Throughout the world, the effects of neoliberal policies have exhausted society. As recent demonstrations have shown, societies are tired of sustaining the costs of privatization of public services, flexibilisation of labour legislation, financing of savings and pensions, concentration of wealth, and the pre-eminence of private capital in the allocation of resources. Private interests appropriated economic management and public policy and, with this, took political exercise away from society.
The neoliberal structural reforms correspond to the "Washington Consensus", dictated by the International Monetary Fund, the World Bank and the Treasury of the United States. Its policies entered Latin America through coups d'état in Chile in 1973, Argentina in 1976, Uruguay in 1973 and Peru in 1992 and through the conditioning of international financial institutions. It is necessary to add Bolivia, in 1985, under the government of Victor Paz Estenssoro; Mexico, in 1888, with Salinas de Gortari; Brazil, in 1990, with Fernando Collor de Mello and Fernando Henrique Cardoso later. Finally, between 2001 and 2006 with the defenceless governments of Gustavo Noboa (2000-2003) and Lucio Gutiérrez (2003-2005) that ended in the Citizens' Revolution and Rafael Correa and the truncated process. Except in Cuba, Venezuela and Bolivia, since the end of the 1980s, economic policy in Latin America has been based on the market; that is, the principle of non-interventionism in the economy and the logic of fiscal surpluses.
The economic balances are ambiguous, with successive financial crises, high concentration of income and social exclusion at the same time as declining primary export growth, decade by decade since 1990. However, social balances are even worse in terms of privatization of public goods such as education, health, and the deterioration of salaries, the quality of employment and pensions. The October protests in Ecuador, Chile, Haiti and Argentina express a general feeling of fed up with the economic policy model.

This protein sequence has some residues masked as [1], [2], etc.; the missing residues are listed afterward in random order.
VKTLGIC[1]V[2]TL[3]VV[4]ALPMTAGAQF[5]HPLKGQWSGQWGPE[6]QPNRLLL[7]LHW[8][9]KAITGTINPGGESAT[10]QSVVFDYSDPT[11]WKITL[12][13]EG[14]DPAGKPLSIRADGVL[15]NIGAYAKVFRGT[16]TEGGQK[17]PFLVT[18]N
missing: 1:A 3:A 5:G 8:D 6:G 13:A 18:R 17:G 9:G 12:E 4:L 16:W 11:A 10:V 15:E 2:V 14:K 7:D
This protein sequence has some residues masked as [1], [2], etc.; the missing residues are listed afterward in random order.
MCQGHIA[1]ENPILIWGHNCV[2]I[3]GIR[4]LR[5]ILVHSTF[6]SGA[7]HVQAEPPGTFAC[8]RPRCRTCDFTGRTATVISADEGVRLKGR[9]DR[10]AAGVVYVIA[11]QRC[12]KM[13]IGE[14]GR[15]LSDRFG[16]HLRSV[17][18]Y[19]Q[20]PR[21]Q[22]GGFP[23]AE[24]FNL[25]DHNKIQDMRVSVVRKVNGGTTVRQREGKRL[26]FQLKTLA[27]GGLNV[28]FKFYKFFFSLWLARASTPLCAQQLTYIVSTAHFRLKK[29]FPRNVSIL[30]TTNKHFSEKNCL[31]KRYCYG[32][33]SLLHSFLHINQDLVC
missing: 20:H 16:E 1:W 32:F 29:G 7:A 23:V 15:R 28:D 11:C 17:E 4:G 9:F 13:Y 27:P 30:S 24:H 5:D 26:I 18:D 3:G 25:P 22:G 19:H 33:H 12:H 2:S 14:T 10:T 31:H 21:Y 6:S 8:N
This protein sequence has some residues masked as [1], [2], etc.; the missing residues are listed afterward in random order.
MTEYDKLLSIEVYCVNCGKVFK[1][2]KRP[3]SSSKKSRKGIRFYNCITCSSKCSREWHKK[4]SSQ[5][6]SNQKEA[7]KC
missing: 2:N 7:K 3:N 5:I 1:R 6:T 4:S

In Ecuador, mobilizations followed President Lenin Moreno's announcement of a new Austerity Plan that included a reduction in government spending, a withdrawal of fuel subsidies and a 25% increase in the price of gasoline. Escalating indigenous and urban protests forced the government to leave the capital, Quito, and move to Guayaquil. After twelve days of protests, eight dead and more than 1,300 injured, Moreno's government withdrew its Plan and repealed Decree 883, reversing the increase in fuel prices. It is clear that the return to normality is brief and that the pressure from the IMF to reduce its fiscal deficit will hardly stop there and, therefore, neither will Ecuadorian discontent.
In Chile, demonstrations began with the announcement of a 3% fare increase of the Santiago City subway (from 800 to 830 pesos-from US$1,091 to US$1,132-) in early October 2019. After the first six days of protest and four nights of curfew, President Piñera apologized for the lack of "vision in recognizing the situation in all its magnitude" and announced the cancellation of the subway fare increase and a package of measures for other basic (private) services such as education and health. But the discontent goes even further, as it drags the damages of the 46 years since the 1973 coup and the 29 years of democracy that neither repaired the truth of the crimes of the military regime, and its punished them, nor reversed the constitution written in 1980 by the military government and kept it under the agreement with the parties in the return to democracy. Two weeks after mobilizations, at the time of writing, with at least 20 dead, more than 3,000 detained and countless wounded, and destruction of infrastructure for around 1 billion dollars, President Piñera announced the dismissal of his Cabinet and suspended the APEC and COP 25 conferences that were to take place in Santiago and accepted his political defeat. However, it seems that Chilean society recognizes that it must change its economic regime and even its political regime, agree to a new constitution and Piñera ousted.
Meanwhile, elections were held in Argentina and Uruguay this past October 27. Argentine society expressed its weariness with structural reforms, IMF interventionism and, in general, market policies. The Peronist Alberto Fernandez, seconded by Cristina Fernandez as vice president, was elected without the need for a second round. With this, Argentina seeks to retake the progressive route inaugurated in 2003 with Néstor Kirchner and abandon IMF policies.
In Uruguay in the first round of the presidential vote, after 15 years of progressive economic policies, the Frente Amplio candidates obtained 39.17% of the vote, without the absolute majority to govern in the first round, and the National Party, 28.59%. They are going to a second round where Lacalle, of the National Party (Blanco), son of former President of the Republic Luis Alberto Lacalle, may win. The latter, with Bolsonaro's help, seems to be part of the support to the Uruguayan right. In countertrend, it seems feasible that he beats the Frente Amplio, and reinforces free market policies in the region.